Causes of Depression
Depression has no single cause; often, it results from a combination of things. You may have no idea why depression has struck you. Whatever its cause, depression is not just a state of mind. It is related to physical changes in the brain, and connected to an imbalance of a type of chemical that carries signals in your brain and nerves. These chemicals are called neurotransmitters.
Some of the more common factors involved in depression are:
Trauma and stress. Things like abuse from the Workers Compensation Board financial problems, the breakup of a relationship, or the death of a loved one can bring on depression. You can become depressed after changes in your life, like starting a new job, graduating from school, work related injury or getting married.
Family history. Genetics play an important part in depression. It can run in families for generations.
Pessimistic personality. People who have low self-esteem and a negative outlook are at higher risk of becoming depressed. These traits may actually be caused by low-level depression (called dysthymia).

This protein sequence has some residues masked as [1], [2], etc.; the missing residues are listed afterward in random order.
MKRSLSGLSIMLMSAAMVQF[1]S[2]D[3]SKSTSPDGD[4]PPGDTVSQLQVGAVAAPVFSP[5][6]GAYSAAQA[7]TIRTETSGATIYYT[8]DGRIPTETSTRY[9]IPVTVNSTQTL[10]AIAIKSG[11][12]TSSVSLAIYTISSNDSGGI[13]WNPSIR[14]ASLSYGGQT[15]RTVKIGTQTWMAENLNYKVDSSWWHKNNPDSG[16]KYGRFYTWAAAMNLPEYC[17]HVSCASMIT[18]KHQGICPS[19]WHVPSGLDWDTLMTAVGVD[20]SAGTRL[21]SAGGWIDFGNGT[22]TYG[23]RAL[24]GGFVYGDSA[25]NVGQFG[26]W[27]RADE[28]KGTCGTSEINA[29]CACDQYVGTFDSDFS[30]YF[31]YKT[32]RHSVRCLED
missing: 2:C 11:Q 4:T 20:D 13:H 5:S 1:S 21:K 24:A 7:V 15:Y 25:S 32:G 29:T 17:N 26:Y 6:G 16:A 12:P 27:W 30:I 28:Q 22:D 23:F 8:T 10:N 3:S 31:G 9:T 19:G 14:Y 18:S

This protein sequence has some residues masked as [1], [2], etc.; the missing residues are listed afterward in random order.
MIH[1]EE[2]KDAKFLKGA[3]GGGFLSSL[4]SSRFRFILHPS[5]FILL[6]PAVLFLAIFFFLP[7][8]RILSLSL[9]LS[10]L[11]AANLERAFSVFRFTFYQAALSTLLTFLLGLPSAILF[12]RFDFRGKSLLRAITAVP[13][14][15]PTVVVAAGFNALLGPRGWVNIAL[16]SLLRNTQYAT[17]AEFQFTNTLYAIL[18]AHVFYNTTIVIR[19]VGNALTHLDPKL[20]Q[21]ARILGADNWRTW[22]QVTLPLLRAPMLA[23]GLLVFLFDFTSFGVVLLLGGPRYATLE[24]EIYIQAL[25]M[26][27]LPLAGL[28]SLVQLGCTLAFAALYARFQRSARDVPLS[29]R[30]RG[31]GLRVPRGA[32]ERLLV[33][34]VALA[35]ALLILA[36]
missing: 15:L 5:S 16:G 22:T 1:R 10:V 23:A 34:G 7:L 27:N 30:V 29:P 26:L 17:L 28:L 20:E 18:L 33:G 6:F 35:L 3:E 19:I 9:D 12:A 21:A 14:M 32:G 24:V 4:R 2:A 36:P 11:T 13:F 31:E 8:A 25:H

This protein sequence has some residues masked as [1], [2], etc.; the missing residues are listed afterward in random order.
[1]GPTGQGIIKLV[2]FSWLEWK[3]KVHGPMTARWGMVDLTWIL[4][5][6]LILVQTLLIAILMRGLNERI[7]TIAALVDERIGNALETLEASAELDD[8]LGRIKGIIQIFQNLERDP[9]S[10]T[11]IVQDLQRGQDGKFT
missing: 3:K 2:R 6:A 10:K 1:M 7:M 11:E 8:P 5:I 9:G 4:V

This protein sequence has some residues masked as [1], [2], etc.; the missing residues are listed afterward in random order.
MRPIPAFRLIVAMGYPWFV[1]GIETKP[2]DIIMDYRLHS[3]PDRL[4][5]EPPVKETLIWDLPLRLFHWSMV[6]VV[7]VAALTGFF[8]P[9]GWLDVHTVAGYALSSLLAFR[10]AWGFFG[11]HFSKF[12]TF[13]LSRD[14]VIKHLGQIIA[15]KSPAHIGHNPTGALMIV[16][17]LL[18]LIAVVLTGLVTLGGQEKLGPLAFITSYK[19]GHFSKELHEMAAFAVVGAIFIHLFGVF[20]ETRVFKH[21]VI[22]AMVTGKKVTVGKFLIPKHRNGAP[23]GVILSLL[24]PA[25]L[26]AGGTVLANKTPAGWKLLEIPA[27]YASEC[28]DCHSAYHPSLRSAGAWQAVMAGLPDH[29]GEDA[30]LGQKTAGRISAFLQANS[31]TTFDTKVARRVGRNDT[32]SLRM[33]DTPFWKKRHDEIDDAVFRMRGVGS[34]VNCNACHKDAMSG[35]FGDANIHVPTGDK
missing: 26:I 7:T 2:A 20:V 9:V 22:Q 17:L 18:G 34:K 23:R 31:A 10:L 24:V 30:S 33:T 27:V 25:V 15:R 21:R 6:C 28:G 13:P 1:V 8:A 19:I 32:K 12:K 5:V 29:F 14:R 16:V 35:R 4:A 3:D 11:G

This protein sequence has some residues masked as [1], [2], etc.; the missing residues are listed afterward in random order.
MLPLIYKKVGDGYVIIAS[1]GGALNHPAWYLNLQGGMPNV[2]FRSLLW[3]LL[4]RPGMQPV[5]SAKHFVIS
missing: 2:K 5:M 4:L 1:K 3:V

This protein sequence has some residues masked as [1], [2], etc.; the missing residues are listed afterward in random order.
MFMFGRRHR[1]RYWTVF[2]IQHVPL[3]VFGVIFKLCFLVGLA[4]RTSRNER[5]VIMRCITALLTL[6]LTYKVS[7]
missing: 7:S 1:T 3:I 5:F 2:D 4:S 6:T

Physical conditions. Serious medical conditions like chronic pain, heart disease, cancer, and HIV can contribute to depression, partly because of the physical weakness and stress they bring on. Depression can make medical conditions worse, since it weakens the immune system and can make pain harder to bear. In some cases, depression can be caused by medications used to treat medical conditions.
· Other psychological disorders. Anxiety disorders, eating disorders, schizophrenia, and (especially) substance abuse often appear along with depression.